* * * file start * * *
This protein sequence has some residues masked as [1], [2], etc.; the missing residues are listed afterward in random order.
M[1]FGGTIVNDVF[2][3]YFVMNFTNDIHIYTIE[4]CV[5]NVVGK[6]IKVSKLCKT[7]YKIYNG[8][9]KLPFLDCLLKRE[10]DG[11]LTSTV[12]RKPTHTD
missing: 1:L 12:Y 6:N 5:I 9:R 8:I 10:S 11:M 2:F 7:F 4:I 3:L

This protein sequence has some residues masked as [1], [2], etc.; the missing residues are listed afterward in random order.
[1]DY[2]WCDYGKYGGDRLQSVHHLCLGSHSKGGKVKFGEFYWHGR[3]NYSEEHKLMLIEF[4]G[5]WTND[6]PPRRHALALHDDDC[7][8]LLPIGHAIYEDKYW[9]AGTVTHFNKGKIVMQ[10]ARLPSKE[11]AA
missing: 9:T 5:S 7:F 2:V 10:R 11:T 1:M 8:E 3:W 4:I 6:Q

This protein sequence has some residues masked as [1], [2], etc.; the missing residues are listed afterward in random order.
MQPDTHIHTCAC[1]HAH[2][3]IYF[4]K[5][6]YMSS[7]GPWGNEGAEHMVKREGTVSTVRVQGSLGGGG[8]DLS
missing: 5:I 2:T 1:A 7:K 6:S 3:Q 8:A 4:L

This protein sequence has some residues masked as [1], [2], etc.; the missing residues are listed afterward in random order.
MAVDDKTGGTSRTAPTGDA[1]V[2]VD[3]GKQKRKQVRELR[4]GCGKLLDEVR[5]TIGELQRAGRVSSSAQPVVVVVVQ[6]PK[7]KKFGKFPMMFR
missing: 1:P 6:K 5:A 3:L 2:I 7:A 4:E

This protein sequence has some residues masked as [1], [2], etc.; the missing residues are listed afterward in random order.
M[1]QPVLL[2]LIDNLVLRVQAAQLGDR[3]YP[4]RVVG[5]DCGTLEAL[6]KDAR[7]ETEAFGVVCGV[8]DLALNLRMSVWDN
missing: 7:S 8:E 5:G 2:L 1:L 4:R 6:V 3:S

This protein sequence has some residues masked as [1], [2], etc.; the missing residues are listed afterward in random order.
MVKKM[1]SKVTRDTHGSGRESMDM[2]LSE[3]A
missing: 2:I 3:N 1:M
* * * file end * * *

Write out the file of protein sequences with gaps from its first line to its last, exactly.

This protein sequence has some residues masked as [1], [2], etc.; the missing residues are listed afterward in random order.
M[1]FGGTIVNDVF[2][3]YFVMNFTNDIHIYTIE[4]CV[5]NVVGK[6]IKVSKLCKT[7]YKIYNG[8][9]KLPFLDCLLKRE[10]DG[11]LTSTV[12]RKPTHTD
missing: 1:L 12:Y 6:N 5:I 9:R 8:I 10:S 11:M 2:F 7:F 4:I 3:L

This protein sequence has some residues masked as [1], [2], etc.; the missing residues are listed afterward in random order.
[1]DY[2]WCDYGKYGGDRLQSVHHLCLGSHSKGGKVKFGEFYWHGR[3]NYSEEHKLMLIEF[4]G[5]WTND[6]PPRRHALALHDDDC[7][8]LLPIGHAIYEDKYW[9]AGTVTHFNKGKIVMQ[10]ARLPSKE[11]AA
missing: 9:T 5:S 7:F 2:V 10:R 11:T 1:M 8:E 3:W 4:I 6:Q

This protein sequence has some residues masked as [1], [2], etc.; the missing residues are listed afterward in random order.
MQPDTHIHTCAC[1]HAH[2][3]IYF[4]K[5][6]YMSS[7]GPWGNEGAEHMVKREGTVSTVRVQGSLGGGG[8]DLS
missing: 5:I 2:T 1:A 7:K 6:S 3:Q 8:A 4:L

This protein sequence has some residues masked as [1], [2], etc.; the missing residues are listed afterward in random order.
MAVDDKTGGTSRTAPTGDA[1]V[2]VD[3]GKQKRKQVRELR[4]GCGKLLDEVR[5]TIGELQRAGRVSSSAQPVVVVVVQ[6]PK[7]KKFGKFPMMFR
missing: 1:P 6:K 5:A 3:L 2:I 7:A 4:E

This protein sequence has some residues masked as [1], [2], etc.; the missing residues are listed afterward in random order.
M[1]QPVLL[2]LIDNLVLRVQAAQLGDR[3]YP[4]RVVG[5]DCGTLEAL[6]KDAR[7]ETEAFGVVCGV[8]DLALNLRMSVWDN
missing: 7:S 8:E 5:G 2:L 1:L 4:R 6:V 3:S

This protein sequence has some residues masked as [1], [2], etc.; the missing residues are listed afterward in random order.
MVKKM[1]SKVTRDTHGSGRESMDM[2]LSE[3]A
missing: 2:I 3:N 1:M